Housing discussion
Temple, Texas Mayor Tim Davis listens as Col. Chad R. Foster, commander, U.S. Army Garrison - Fort Hood, responds to a question during panel discussions at the 2022 Central Texas Housing Summit in the Mayborn Civic Center at Temple, Texas, March 29. (Photo Credit: David San Miguel, Fort Hood Public Affairs) VIEW ORIGINAL

TEMPLE, Texas - In an effort to address the housing shortage in the greater Fort Hood area, the Central Texas Council of Governments hosted a day-long housing summit at the Frank Mayborn Civic Center here March 29.

According to event organizers, the Central Texas Housing Summit was originally scheduled to take place in 2020, however, due to the COVID-19 pandemic it was postponed.

Long overdue, the organizers saw an urgency for some type of solution to address the housing shortage and wanted to move forward as restrictions mandated by the Centers for Disease Control and Prevention were being lifted.

Like similar communities across Texas, the greater Fort Hood area has seen the demand for housing increase as individuals seek to take advantage of lower mortgage rates and better job opportunities as corporations relocate to the state.

The organizers added that this dynamic further compounds the issue here where there is already a shortage of affordable housing.

“Providing Soldiers the best affordable housing outside the gate is a chief concern,” commented Col. Chad R. Foster, commander of U.S. Army Garrison – Fort Hood.

He added that in terms of affordable housing, the Army is most concerned for the junior enlisted Soldier, who is not able to absorb the financial shock of purchasing a home, or find an affordable apartment to rent that could accommodate a young, growing family.

Though the Army this year has raised Soldiers’ base pay by 2.7% and another 4.6% for 2023, the increases are still not enough to compete with a Texas housing market that has seen an influx of corporations relocating to the state to take advantage of lower cost of living and more favorable tax laws.

The colonel estimates that 40,000 Soldiers are stationed at Fort Hood, add to that the Reserve and National Guard troops training here, as well as the retirees who decide to stay in the area, and that demand for housing goes up.

Packed hall
Harker Heights, Texas Mayor Spencer H. Smith and a host of representatives from various civic, governmental and non-profit agencies listen to discussions about the availability of affordable housing for Soldiers during the 2022 Central Texas Housing Summit in Temple, Texas, March 29. (Photo Credit: David San Miguel, Fort Hood Public Affairs) VIEW ORIGINAL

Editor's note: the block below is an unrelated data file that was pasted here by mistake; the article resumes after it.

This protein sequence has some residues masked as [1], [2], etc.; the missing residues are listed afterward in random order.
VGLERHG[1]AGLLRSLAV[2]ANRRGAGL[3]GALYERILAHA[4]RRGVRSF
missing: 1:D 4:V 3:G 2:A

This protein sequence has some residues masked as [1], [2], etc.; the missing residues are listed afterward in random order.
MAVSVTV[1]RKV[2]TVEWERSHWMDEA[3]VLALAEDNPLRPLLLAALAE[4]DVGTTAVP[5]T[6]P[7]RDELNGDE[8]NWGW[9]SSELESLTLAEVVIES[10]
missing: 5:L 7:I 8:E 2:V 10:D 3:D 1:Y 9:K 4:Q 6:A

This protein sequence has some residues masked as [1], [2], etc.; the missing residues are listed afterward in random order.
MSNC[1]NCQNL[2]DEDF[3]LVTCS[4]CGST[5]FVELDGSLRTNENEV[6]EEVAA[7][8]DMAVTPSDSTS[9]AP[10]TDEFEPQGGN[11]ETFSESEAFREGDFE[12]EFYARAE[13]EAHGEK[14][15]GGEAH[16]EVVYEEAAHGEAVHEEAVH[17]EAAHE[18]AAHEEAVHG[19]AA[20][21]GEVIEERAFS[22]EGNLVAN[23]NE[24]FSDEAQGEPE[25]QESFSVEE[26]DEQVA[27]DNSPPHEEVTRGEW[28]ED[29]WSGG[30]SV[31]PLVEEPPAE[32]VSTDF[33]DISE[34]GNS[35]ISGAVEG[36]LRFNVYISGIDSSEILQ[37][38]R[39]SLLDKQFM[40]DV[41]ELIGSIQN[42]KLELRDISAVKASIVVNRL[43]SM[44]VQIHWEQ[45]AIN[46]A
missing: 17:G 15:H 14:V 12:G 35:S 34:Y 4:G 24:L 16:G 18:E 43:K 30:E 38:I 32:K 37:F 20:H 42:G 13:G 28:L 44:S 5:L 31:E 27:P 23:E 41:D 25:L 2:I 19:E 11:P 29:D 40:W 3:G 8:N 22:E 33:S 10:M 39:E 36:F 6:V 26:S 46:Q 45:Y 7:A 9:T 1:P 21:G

According to Foster, this situation is further compounded by the fact that the installation can only house between 23-25% of its military families, the majority of which are sergeants and below. Outside the gates, the subdivisions in the area are not within the price range for those young Soldiers, who make up roughly 70% of the military population.

“So, they’re (junior Soldiers) at an extreme disadvantage,” he said. And, the housing and barracks projects currently under construction cannot keep pace with this demand for more housing.

The commander added that what the Soldiers need is diversified housing that’s reasonable and affordable, i.e. three and four bedroom apartments.

“Some of these individuals are 18, 19 and 20-years-old – really a brand new family – and they’re trying to figure out how to live life,” he said. “We need to take the pressure off of these young folks.”

Foster said that this increased population of military families will bring business.

“They’re going to bring interest – going to restaurants, parks, doing things outside,” he said. “That’s what brings everyone to Central Texas. If you wonder why you’re having a housing challenge – it’s about people wanting to come.”

Tim Davis, Temple mayor, added that these housing issues are also happening around the nation as many are taking advantage of the housing market.

He added that the summit is an opportunity to elaborate and discuss how everyone can work together to address this issue.

“We have to find innovative solutions,” remarked Danielle Singh, assistant city manager of Killeen. “We need to rethink how we’re doing things. We need to reinvent these communities, and the more people we have working the issue, the better.

“We want quality, safe housing for all our residents,” she said.

According to Foster, this summit was yet another manifestation of the great partnership that exists between the Fort Hood military and civilian communities.